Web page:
“I tried to get it all the way workin’ but the personality cylinder’s been shot up pretty bad,” Moira explained. “So I took that out and just hooked it right up to the memory cylinder.”
“Turning it into a nightmarish phonograph?” Krumer quipped.
“Exactly,” Moira replied with another grin, oblivious to the teasing from the first mate.
While the gears rattled up to speed, the glass eyes of the mechanical beast glowed a dusky orange. The brass metal beak opened, but instead of a flat, mechanical voice asking for instructions, or even to acknowledge whom it was to speak to, a wash of static-rich noise rolled out.
The captain and Krumer exchanged a dubious look. Moira gestured to the half-rebuilt servitor at their reaction. “Now just wait,” she prompted. “Give it a moment. I wouldn’t have told ya I had somethin’ if I didn’t.”
As if on cue, the unmistakable sound of an explosion echoed through the room. The first mate and the captain sprang instantly back, looking around at the steam pipes and main boiler as if something had burst. Realizing it was only a recording, they exchanged a look, then stepped back over to the workbench. The moment they returned, the sounds of explosions were replaced with several voices raised in anger, pain and surprise.
Hunter lifted his eyebrows in astonishment, then cleared his throat. “Interesting, does it get any clearer?”
“Just wait,” Moira said eagerly.
“Yes, be patient, Captain,” Arcady echoed.
Krumer chuckled, which earned him a sour glance from Captain Hunter. Beside the four shipmates, the gears rattled again, and the servitor shuddered.
“Send the general distress!” A strong clear voice erupted out of the general static and noise.
“Aye, Cap’n!” came the reply.
The recording continued, “if we’re fortunate, someone will hear us. Providence knows we need it.”
“Damnit man, who’s attacking you?” Hunter growled, leaning forward on the table in anticipation.
“Cap’n,” Moira started to reply, but Anthony waved a hand to forestall any comment.
“I know, its only a recording,” Hunter said. “Just caught in the moment.”
Suddenly, another explosion punctuated the flow of orders from the captain of the Fair Winds. As the noise settled, a new voice broke in.
“Ah, so here’s where you’re hiding, Captain!” said the new voice in a clear, British tone. “Stand down, and I’ll spare enough to load my ship.”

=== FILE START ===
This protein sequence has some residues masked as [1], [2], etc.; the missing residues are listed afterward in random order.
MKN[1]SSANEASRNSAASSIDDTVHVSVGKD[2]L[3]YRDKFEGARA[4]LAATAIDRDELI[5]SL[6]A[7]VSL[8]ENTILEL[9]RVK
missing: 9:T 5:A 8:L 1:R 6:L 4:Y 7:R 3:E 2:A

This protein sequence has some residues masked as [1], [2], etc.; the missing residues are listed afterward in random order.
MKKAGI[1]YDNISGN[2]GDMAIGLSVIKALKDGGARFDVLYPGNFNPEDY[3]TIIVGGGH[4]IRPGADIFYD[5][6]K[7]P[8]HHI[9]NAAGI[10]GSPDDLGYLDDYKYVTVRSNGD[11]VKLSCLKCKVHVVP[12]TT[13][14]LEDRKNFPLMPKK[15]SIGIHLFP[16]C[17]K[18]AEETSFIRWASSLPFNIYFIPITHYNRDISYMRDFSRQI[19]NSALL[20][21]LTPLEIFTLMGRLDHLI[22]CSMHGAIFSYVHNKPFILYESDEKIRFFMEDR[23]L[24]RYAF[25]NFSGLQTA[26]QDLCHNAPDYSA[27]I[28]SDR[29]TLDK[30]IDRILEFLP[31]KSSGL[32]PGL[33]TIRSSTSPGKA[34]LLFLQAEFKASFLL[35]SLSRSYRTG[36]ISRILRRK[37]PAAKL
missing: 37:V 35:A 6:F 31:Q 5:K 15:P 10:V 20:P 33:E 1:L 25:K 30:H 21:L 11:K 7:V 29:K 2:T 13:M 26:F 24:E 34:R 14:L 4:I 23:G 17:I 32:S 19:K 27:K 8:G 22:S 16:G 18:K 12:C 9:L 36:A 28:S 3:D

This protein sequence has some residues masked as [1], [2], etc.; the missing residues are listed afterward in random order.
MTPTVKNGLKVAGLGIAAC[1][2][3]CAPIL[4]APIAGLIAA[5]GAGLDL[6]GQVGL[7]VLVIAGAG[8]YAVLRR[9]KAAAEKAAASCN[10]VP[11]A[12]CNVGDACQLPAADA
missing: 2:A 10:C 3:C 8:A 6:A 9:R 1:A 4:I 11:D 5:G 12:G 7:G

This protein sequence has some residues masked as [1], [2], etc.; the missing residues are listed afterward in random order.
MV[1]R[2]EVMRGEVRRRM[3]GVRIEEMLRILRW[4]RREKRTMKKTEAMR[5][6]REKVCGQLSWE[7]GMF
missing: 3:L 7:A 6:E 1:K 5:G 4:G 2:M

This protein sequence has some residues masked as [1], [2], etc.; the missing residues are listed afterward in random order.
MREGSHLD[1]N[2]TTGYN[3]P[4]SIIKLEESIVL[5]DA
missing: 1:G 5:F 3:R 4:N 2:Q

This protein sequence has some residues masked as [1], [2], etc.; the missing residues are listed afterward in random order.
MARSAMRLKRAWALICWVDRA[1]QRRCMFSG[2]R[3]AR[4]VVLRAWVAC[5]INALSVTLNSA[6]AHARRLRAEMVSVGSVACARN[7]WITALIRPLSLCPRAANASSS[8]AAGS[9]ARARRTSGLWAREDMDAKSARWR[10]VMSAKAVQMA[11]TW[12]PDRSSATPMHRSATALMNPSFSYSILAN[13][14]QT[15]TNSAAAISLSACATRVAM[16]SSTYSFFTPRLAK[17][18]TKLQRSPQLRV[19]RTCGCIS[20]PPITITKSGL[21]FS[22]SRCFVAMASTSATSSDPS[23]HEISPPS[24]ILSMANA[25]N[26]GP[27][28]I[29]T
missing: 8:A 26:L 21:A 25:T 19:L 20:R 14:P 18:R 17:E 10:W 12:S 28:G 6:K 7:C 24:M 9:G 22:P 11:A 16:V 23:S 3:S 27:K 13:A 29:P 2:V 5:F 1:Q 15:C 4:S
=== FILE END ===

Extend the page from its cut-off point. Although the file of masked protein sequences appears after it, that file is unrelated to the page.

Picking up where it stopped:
Krumer shot a surprised look at Anthony, “Spirits above. Captain, I thought he was serving a prison sentence in Bermuda?”
Moira and Arcady exchanged a confused look. “Who?” Moira asked.
“John Charles Clark,” Hunter explained, looking just as astonished as the first mate. “We called him ‘Black Jack’ Clark when we all served together. He was caught stealing the payroll to bankroll an opium smuggling venture. Nothing that would earn him a hangman’s noose, but enough to have him soundly discharged and shipped to the prisons on Bermuda. I remember his sentencing ten years ago, he should still be on Bermuda with the chain gangs, working the shipyards.”
“He had to have escaped,” Krumer said, both impressed and astonished, “but coming back here? Surely he knows he’ll be caught again.”
The captain shook his head. “Oh, I’m certain it’s crossed his mind once or twice, not that he’d give the thought any credit. If Black Jack took this ship, then he’s after something specific. Otherwise we’d have found the bodies of the passengers to go along with bodies of all the crew. He’s a base thief, and not above killing or kidnapping to get what he wants.”
“But why here?” Moira asked curiously.
“Perhaps evading the authorities in Bermuda?” Arcady offered.
“It would make sense,” the first mate agreed. “What do you think, Captain? You knew him best.”
“I wouldn’t go that far, but perhaps,” the captain agreed. “If we’re lucky.”
“Why would luck be considered?” Arcady asked in his tin-sounding voice.
“Because on one hand, he’s here for something valuable, like the Von Patterson artifacts mentioned in the Fair Winds manifest,” Hunter explained darkly, “on the other, he might actually be here to murder Thorias and myself. Specifically, Thorias.”
“Doc?” Moira asked, eyes wide in alarm, “why? Doc doesn’t hurt anybody, less you’re gettin’ patched up, then he really don’t mean it.”
“It was Thorias who witnessed Black Jack stealing the Intrepid‘s payroll. I was the one who caught the scoundrel before he could kill Thorias and make his escape. We made an account of it at his hearing,” Hunter said firmly. “Last thing he said was, he would kill us both, and he didn’t care how many others he had to kill to do it.”